Every state has enacted laws that can affect a medical malpractice case, from deadlines for filing a lawsuit (the "statute of limitations") to special procedural requirements that medical malpractice plaintiffs must follow. A number of states, in the name of medical malpractice reform, have enacted caps on the amount of compensation (damages) that an injured patient can receive after a successful lawsuit against a health care provider.
Choose a link from the list below to learn more about medical malpractice laws in your state.
Medical Malpractice Laws by State
Filing a Medical Malpractice Lawsuit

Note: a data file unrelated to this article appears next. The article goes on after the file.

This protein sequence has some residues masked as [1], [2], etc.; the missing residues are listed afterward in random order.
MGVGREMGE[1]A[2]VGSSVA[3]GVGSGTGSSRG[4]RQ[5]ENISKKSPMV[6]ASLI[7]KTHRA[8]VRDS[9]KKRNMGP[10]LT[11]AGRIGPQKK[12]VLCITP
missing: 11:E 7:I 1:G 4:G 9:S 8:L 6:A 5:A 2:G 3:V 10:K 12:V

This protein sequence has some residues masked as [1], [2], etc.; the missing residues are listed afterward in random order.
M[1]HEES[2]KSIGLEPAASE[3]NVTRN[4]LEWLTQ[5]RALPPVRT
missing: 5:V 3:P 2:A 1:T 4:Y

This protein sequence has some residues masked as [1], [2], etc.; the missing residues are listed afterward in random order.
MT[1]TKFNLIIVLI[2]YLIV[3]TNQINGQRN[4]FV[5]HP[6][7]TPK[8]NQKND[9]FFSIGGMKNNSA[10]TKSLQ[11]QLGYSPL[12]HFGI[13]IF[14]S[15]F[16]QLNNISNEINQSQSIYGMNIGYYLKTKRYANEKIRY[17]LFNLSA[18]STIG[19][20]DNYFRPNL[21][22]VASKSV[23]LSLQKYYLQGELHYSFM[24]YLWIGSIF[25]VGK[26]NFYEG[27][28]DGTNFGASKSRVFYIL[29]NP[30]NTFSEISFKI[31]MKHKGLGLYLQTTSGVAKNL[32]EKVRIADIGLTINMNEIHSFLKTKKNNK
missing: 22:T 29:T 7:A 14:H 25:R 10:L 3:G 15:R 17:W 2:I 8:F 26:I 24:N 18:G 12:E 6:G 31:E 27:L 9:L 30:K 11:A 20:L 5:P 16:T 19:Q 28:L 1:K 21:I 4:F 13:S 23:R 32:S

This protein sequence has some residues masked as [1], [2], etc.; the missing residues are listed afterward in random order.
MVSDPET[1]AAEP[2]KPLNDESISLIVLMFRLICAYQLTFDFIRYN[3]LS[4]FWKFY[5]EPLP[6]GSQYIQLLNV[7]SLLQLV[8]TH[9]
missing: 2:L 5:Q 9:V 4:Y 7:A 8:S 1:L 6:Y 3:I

In order to file a medical malpractice lawsuit, you need to worry about more than just the filing deadline (called the statute of limitations). In many states, along with or shortly after filing the initial complaint, medical malpractice plaintiffs and their attorneys must comply with special procedures that have been put in place in order to weed out frivolous lawsuits and ensure that a patient's claims are valid. These rules range from the filing of sworn statements from a medical expert witness, to an appearance before a pre-litigation screening panel, and mandatory participation in alternative dispute resolution processes.